Data Note: 2019 Medical Loss Ratio Rebates
This analysis is based on information insurers submit to the Centers for Medicare and Medicaid Services. In the individual market, the number of subscribers owed a rebate is similar to the number of families or households purchasing coverage (including families of one); this total does not include dependents and therefore is smaller than the number of covered lives or individuals who are owed a rebate. In the small group and large group market, we show the number of employers; this is a count of the number of groups and not the number of people eligible for a rebate.
The rebate amounts include $0.9M in de minimis rebates, and about 198,000 subscribers or employers whose rebate is de minimis.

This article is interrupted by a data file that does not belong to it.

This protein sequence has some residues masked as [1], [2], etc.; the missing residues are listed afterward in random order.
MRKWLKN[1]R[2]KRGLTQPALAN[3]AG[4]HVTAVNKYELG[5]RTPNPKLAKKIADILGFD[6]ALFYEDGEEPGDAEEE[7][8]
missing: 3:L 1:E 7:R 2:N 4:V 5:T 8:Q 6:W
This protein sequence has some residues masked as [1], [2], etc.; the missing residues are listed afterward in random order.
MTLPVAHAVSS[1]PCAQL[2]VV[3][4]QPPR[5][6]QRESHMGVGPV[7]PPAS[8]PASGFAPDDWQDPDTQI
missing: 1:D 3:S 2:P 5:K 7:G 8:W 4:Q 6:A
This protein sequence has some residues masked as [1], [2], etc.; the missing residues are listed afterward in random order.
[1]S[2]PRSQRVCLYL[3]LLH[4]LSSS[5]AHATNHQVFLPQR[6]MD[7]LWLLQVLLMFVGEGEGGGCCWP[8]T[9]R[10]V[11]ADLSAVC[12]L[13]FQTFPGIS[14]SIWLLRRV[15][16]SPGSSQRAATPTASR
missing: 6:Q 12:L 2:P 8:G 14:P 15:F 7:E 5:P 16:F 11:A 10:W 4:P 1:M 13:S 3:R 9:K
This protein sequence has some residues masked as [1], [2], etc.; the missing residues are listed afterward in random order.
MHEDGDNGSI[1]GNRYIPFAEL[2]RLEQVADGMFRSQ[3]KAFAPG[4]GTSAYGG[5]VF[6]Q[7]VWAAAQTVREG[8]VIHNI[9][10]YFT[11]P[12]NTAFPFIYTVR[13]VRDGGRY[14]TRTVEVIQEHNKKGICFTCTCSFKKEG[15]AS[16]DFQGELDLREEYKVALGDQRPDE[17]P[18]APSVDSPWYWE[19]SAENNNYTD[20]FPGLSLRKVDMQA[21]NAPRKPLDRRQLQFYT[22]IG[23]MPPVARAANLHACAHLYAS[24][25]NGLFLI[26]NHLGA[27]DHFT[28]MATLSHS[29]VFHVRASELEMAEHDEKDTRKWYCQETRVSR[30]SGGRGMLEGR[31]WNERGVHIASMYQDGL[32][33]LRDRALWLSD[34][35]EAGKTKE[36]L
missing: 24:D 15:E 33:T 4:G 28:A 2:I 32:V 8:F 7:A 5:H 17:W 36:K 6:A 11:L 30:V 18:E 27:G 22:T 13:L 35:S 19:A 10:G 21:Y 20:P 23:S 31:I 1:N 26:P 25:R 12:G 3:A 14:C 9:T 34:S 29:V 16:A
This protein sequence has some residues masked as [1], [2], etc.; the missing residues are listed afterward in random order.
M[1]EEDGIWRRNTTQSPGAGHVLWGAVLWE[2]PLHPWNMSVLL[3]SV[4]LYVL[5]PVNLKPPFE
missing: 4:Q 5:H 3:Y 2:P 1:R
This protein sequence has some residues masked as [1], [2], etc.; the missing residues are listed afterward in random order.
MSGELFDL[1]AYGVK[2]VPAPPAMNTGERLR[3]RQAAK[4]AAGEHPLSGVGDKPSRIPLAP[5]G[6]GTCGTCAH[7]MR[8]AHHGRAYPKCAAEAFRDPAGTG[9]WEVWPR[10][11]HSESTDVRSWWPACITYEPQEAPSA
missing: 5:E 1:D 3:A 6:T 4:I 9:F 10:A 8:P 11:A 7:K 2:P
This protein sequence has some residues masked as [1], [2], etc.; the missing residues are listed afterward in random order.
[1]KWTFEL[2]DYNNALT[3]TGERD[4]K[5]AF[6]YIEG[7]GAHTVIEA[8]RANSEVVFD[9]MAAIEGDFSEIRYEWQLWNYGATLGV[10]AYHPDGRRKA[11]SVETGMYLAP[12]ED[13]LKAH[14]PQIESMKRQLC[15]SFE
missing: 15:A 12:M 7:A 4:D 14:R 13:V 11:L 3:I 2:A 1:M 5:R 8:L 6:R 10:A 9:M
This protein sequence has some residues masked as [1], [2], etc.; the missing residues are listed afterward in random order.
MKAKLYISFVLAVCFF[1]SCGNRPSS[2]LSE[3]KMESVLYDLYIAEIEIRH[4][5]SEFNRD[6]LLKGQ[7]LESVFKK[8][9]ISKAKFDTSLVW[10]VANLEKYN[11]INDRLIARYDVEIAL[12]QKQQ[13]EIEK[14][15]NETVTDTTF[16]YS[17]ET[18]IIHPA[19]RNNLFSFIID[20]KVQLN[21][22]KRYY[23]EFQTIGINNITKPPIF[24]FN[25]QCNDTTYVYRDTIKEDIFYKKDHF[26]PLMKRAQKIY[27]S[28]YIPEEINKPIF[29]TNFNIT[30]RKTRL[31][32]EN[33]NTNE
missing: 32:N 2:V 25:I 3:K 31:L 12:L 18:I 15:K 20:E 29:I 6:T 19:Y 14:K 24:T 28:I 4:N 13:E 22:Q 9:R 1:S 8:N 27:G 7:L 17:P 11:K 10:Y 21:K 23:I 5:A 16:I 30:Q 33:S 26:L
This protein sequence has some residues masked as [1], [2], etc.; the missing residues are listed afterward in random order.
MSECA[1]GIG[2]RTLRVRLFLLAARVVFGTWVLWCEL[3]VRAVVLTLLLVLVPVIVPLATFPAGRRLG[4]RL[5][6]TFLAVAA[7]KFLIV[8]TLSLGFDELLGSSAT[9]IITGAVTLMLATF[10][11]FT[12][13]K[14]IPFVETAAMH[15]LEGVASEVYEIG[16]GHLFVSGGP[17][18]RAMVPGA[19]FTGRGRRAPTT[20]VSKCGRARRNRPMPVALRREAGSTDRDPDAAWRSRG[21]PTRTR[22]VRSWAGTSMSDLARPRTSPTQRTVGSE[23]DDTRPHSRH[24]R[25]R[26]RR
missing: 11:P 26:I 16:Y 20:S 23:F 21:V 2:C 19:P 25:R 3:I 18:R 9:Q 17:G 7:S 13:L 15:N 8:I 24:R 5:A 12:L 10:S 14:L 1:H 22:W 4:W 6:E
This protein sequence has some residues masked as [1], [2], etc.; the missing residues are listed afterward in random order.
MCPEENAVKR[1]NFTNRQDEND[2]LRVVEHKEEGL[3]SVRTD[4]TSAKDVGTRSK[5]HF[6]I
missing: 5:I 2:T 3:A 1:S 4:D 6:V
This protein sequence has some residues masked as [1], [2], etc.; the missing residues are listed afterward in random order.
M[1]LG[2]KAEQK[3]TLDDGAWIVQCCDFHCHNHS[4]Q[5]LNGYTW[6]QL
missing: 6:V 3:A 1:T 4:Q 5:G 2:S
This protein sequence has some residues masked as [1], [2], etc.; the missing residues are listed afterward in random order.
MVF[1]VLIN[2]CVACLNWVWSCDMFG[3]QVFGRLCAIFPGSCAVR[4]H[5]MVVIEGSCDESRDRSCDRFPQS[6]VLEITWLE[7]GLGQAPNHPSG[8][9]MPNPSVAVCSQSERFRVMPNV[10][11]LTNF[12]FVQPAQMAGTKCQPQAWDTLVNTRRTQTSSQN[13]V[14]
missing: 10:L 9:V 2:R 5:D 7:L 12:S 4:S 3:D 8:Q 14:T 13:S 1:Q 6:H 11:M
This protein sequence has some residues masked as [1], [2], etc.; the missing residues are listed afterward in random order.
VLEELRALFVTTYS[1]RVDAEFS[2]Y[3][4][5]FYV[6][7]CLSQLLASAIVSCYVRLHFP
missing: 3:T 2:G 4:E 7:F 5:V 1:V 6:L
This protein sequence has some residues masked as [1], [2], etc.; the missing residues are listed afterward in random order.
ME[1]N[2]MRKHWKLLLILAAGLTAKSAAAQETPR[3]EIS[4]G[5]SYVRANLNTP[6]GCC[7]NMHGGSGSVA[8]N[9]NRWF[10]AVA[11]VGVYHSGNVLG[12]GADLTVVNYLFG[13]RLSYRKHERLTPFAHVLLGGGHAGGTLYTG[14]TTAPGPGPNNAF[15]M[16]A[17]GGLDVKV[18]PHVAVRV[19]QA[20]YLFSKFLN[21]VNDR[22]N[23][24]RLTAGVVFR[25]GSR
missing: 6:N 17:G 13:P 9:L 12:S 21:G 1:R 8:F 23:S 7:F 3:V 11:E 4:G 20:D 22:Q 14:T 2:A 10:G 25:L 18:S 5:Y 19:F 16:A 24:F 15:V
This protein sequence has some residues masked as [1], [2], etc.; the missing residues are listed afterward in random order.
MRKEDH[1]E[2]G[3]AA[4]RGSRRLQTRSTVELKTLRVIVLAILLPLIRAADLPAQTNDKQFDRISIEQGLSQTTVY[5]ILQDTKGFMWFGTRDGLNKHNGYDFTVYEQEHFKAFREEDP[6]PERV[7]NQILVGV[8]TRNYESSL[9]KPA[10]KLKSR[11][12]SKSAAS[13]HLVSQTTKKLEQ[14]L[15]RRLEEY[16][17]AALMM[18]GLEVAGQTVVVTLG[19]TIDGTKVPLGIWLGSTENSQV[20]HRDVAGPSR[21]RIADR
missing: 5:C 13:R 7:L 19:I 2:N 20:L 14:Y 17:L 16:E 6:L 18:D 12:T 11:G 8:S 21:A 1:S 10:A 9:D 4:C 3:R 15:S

The average payment per subscriber is the total amount owed in rebates in the individual market divided by the total number of subscribers owed a rebate in the individual market. Three insurers across 18 states reported owing rebates but did not report the number of subscribers owed a rebate. In Table 3, we suppress the number of subscribers and the average amount of rebates when at least one insurer in the state failed to report the number of subscribers owed a rebate. None of the figures in this analysis include mini-med plans.
At least 12 insurers did not file rebate data as of August 10. We suppress rebates in Kansas, Montana, Nevada, and North Dakota because insurers that make up more than 10% of enrollment in those states did not file MLR data.
We calculate the percent of rebates paid out in a lump sum or premium credit by dividing the total dollars in rebates being paid out in that form by the total dollars in rebates for which form of payment information is available.
To merge issuers onto their parent companies in Table 2, we used the NAIC code included in the insurers’ rebate reports and parent company data from Mark Farrah Associates TM.Data Note